The State of the Speaker Debacleship Going into the Weekend

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Just a short update on doings in the GOP House caucus.

Today was the day for Jim Jordan’s one day Speakership. Jordan hasn’t thrown in the towel, as Scalise did. But if I’m reading things right it’s as over for him as it was for Scalise.

Today, with Scalise out, Jordan scrambled to pull together 217 votes. He failed. At mid-day Rep. Austin Scott of Georgia, who I’d literally never heard of before, decided that he might as well run. So in the afternoon the GOP caucus held another vote and it was Jordan 124 to Scott’s 81. (Needless to say, Scott was functioning as a stand-in for opposition to Jordan.) Jordan then asked for another vote where the question was not whether members supported him but whether they would vote him on the floor of the House since he was the GOP nominee. He got 152 votes — 55 votes short. The House eventually decided they’d put in a hard day’s work and recessed until Monday.

The upshot of the last ten days of nonsense appears to be that McCarthy, Scalise and Jordan each have a significant group of members now committed to never, ever voting for them for Speaker under any circumstances. As we discussed yesterday, they’ve now collectively demolished the principle that a caucus vote is binding. After all, that’s what a caucus is. But that’s out the window.

I am not saying it’s likely. But after today I’m, for the first time, thinking that this may end in some kind of cross-party agreement with the Democrats to elect a new Speaker. It’s difficult to convey the sheer weight of factors arrayed against such an outcome. But the first time it seems like there may literally be no way to elect a Speaker with Republican votes alone. And that leaves only one alternative.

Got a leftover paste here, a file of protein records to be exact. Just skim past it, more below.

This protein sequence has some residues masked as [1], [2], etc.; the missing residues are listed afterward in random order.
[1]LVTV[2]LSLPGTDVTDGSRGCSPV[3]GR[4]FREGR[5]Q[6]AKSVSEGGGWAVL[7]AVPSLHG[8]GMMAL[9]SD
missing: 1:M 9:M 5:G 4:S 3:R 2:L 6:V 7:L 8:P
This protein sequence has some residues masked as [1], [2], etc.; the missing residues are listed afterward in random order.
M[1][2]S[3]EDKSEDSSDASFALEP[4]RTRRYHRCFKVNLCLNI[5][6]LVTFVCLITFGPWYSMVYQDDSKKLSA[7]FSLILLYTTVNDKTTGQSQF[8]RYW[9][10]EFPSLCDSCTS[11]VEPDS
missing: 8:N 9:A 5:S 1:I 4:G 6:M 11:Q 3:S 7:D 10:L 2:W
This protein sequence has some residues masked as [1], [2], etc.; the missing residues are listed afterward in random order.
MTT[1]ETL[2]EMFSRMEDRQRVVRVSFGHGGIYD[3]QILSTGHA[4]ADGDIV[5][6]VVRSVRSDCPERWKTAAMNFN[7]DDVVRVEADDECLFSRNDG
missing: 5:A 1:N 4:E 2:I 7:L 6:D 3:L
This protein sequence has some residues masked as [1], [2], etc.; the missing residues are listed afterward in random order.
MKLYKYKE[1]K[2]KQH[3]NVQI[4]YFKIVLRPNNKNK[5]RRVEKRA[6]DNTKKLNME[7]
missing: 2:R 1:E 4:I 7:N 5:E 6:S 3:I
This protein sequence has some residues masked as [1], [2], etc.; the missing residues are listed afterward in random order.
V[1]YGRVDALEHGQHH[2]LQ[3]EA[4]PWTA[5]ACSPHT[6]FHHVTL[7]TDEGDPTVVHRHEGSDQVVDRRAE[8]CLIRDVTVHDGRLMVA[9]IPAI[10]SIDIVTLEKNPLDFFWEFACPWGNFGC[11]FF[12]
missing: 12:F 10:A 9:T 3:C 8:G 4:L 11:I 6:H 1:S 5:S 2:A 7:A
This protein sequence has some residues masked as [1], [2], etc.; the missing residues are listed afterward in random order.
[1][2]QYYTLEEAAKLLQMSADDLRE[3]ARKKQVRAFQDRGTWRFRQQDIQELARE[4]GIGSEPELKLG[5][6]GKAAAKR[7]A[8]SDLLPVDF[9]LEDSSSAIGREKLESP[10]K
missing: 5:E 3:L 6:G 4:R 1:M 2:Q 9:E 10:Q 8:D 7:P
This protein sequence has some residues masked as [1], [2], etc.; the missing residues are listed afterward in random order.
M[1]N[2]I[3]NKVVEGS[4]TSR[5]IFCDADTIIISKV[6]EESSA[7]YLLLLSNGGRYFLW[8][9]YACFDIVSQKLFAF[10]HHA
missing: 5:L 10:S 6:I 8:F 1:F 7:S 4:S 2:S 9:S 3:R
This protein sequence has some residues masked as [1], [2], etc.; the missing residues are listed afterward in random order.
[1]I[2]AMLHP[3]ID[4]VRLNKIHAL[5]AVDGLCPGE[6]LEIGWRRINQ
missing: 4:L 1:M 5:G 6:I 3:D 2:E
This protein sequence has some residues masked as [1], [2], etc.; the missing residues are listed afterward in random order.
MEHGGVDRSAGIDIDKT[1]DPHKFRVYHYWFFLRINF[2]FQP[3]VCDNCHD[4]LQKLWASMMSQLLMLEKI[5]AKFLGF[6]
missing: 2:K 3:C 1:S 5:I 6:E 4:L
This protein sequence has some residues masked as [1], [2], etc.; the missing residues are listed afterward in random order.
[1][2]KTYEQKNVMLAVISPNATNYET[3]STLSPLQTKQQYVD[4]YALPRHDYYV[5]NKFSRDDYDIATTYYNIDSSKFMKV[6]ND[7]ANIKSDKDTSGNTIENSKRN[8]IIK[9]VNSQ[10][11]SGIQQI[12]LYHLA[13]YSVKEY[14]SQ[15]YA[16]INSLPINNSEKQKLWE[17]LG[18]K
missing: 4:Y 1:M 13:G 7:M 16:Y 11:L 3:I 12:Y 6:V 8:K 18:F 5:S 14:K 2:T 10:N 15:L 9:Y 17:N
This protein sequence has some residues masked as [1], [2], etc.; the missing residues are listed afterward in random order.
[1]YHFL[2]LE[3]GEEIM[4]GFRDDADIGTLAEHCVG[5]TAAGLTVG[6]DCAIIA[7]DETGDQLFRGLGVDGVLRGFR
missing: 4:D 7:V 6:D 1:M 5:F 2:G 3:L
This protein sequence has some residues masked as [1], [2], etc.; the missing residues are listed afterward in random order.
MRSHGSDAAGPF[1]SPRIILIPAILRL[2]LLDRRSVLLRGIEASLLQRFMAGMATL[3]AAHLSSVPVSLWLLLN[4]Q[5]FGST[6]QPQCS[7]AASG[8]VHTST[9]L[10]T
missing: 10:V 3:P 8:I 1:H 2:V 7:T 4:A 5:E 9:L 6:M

That would leave the question of what Republicans could possibly offer and what Democrats could plausibly accept to effect such a compromise. The only thing that seems plausible to me is some form of enhanced or supersized discharge petition. How this could be given force or made meaningful in the context of parliamentary rules I don’t know. But a key, perhaps the key power of the Speakership is what gets a vote and what doesn’t. There’s overwhelming support in the House for Ukraine aide. But a relatively small number of hardliners are preventing such a vote from even happening. That is despite the fact that between 2/3rds and 3/4s of the House would vote for it. The various debt ceiling and government shutdown standoffs can only happen because the GOP Speaker can’t risk accepting a compromise that passes with Democratic votes. Of course, McCarthy ended up doing that twice, at the very, very, very last moment. And that’s why he’s gone.

In other words, what I’m talking about is a way that the minority could force votes in these cases when a majority or in many cases an overwhelming majority supports a bill. How you actually make such a concession operative in parliamentary rule-making I really don’t know. But in principle something like that seems like a concession that would be worth Democrats lending their votes to elect a Republican Speaker.

Even describing this, I find myself saying to myself, there’s just no way that’s ever going to happen. And probably not. But that’s why there’s been no Speaker for going on two weeks.

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